Welcome back to another episode with Zack Condry, president at Everest Communications. In the last episode, we discussed the importance of a crisis management system. Today, we’re going to discuss how we can rebuild our reputation if it is damaged.
We will cover the following key takeaways:
- Those who love us already are much more likely to forgive us and defend us than those who don’t.
- Before we make a statement or apology, we should look at the data.
- Our website is not our front door. Google is.
- In order to “get rid” of negative search results, we have to bury them with positive ones.
- An ounce of prevention can be better than a pound of cure.
How to Mend Our Reputation
As we discussed in the last episode with Zack, we can prepare for future disasters before they even happen. While we can’t plan for all crises, we can plan for mistakes that have happened in the past, either to us or other companies in our industry. We can look at how the company successfully or unsuccessfully managed the crisis and create a plan based on their experience.
We should also focus on creating strong brand loyalty and love. “It is incredibly beneficial for an organization to build up brand love [and] brand loyalty before the crisis so that you have people that come to your defense,” Zack said. “That definitely blunts that trauma and helps you come out of the crisis.”
Strong brand loyalty can provide us with a safety net. If we do something wrong, those who love us already will be much more likely to forgive us and defend us than those who don’t.
Zack once worked with a company that produced very popular TV shows. A hacker once threatened to pre-release one of their shows and eventually leaked it. While the company was prepared for the backlash, they were able to recover from the incident much easier than they thought. Their customers loved their company and TV show so much, they defended them.
“The [customers] didn’t want the show leaked [and] they loved the show so much that they actually bought it back and that totally changed the ballgame,” Zack said.
A crisis management system doesn’t only help us prevent major problems; it also helps us fix them. With a proper system in place, we can mend our reputation when it is damaged and reduce our recovery time.
The first thing we should look at is the data. The three main things we can look at are the volume, tradectory, and sentiment of the issue. Do many people already know about the mistake? Is news coverage increasing or decreasing? How quickly? We should watch to see if the issue is dying down or getting worse before we step in and make any sort of statement.
“Watch [the data] and then pick your opportunity to come back into the environment,” Zakc said. “Maybe apologize; it’s all dependent upon the situation and industry, but look at the data first. If you go in guns blazing before it’s died down, you’re probably going to make it worse.”
Managing Search Results and Reviews
If we have encountered a true crisis, there is going to be news articles about it. The issue will be in the public eye.
“There’s going to be negativity online,” Zakc said. “We must consider search. Social is important, but social is transient, dynamic, [and] engagement specific. However, something like Wikipedia, search, Reddit to a lesser extent, Glassdoor, Yelp, etc., all [of] these things stick around. Those are the ones we need to manage first and foremost.”
A social media post will likely lose relevance quickly. It gets hidden among other posts and stops appearing on the main feed after time. However, reviews on Google or Yelp, or negative news articles ranked high in Google, won’t disappear as fast.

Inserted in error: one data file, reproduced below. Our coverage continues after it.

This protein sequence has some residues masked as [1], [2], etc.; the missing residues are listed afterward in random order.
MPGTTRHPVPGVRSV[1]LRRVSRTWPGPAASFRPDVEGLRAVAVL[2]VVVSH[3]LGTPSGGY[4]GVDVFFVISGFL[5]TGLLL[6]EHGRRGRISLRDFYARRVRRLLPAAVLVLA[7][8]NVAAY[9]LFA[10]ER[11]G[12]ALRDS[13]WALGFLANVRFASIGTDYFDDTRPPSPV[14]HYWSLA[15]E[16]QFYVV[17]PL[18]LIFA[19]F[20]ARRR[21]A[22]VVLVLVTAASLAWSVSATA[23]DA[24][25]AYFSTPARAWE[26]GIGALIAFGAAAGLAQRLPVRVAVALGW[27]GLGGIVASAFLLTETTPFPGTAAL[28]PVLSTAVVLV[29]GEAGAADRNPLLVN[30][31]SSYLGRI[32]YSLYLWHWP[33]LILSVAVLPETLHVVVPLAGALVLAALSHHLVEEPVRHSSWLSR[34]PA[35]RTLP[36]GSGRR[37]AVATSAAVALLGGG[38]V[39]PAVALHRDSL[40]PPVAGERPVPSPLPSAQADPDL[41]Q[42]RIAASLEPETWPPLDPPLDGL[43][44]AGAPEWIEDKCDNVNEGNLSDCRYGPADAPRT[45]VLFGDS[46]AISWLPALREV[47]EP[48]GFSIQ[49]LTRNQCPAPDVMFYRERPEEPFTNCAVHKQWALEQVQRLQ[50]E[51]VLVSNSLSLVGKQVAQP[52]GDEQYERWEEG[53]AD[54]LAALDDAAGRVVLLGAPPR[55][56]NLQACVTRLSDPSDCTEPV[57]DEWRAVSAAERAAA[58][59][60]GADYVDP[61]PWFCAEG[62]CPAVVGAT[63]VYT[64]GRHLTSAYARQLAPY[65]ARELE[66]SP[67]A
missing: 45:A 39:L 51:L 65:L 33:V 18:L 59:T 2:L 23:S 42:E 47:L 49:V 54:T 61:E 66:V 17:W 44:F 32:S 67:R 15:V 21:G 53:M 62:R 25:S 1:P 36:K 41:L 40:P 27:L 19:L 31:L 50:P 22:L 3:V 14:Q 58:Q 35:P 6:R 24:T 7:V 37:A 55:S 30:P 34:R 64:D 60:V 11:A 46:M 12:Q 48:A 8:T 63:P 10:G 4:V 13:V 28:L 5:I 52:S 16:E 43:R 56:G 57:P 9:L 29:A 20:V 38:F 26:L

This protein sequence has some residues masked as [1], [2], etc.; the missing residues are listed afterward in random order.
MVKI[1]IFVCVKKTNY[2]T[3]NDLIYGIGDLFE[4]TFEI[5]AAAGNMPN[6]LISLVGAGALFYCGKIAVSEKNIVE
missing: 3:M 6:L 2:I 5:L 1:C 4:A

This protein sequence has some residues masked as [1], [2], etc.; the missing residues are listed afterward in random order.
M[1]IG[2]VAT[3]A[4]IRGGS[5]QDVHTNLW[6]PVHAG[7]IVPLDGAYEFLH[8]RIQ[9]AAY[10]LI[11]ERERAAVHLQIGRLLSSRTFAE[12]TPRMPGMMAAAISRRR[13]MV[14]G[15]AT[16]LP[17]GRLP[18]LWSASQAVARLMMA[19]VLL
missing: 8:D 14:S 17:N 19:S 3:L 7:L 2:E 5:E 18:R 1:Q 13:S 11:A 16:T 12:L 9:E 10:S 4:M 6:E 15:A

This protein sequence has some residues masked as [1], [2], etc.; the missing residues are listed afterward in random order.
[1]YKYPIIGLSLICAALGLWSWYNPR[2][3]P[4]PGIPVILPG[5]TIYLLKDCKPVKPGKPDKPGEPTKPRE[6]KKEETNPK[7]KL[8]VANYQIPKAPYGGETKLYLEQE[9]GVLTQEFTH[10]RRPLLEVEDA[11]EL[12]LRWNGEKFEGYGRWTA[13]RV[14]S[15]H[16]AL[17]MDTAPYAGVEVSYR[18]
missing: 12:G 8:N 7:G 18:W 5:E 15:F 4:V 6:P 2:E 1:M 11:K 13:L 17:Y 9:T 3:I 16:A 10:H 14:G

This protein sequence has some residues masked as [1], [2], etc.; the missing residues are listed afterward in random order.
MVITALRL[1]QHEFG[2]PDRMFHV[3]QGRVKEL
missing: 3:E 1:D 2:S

“Your website is not . . . your front door. It’s Google,” Zack said. “People don’t type in “Target.com.” They just type in “Target” into Chrome and whatever pops up, pops up.”
Managing negative search results and news articles can be hard, especially because individuals and organizations cannot remove them. “The only thing you can do is put additional positivity into the environment,” Zack said.
In order to “get rid” of negative search results, we have to bury them in positive news articles, blog posts, related trade associations, etc. We should get enough good stuff that it pushes down the bad.
We can also keep in mind that having a few negative articles about us or reviews, isn’t the end of the world. People aren’t expecting 100% positive reviews of a company. When you look at an Amazon book and they have 100% positive reviews, you may think the company isn’t completely honest. Sometimes you need some negative comments to give you authenticity and credibility.
The key is to have an overwhelming number of positives to counteract the negative. It takes patience and a high pain tolerance. We have to learn to be okay with some negative articles out there.
Zack once worked with a professional sports organization that had inappropriate pictures and videos released online because a couple individuals who worked for their organization weren’t careful enough. There were likely millions of global fans who knew these individuals and saw the posts.
The owner and founder of the organization decided to hire someone to train their athletes about personal branding to avoid any future crises. Zack came in and started to train their athletes on social media hygiene and protection. He explained to them that any photo or video sent from their phone is no longer their own so they have to be careful with what they send.
These educational meetings helped the company avoid future problems. Since Zack and his team came in, he believes they haven’t had another issue since.
Often, an ounce of prevention is better than a pound of cure. We should deal with issues in advance instead of always having to play catch up to fix the problems.
Connect with Zack
Thank you so much Zack for sharing your stories and insights with us today. To learn more about or connect with Zack: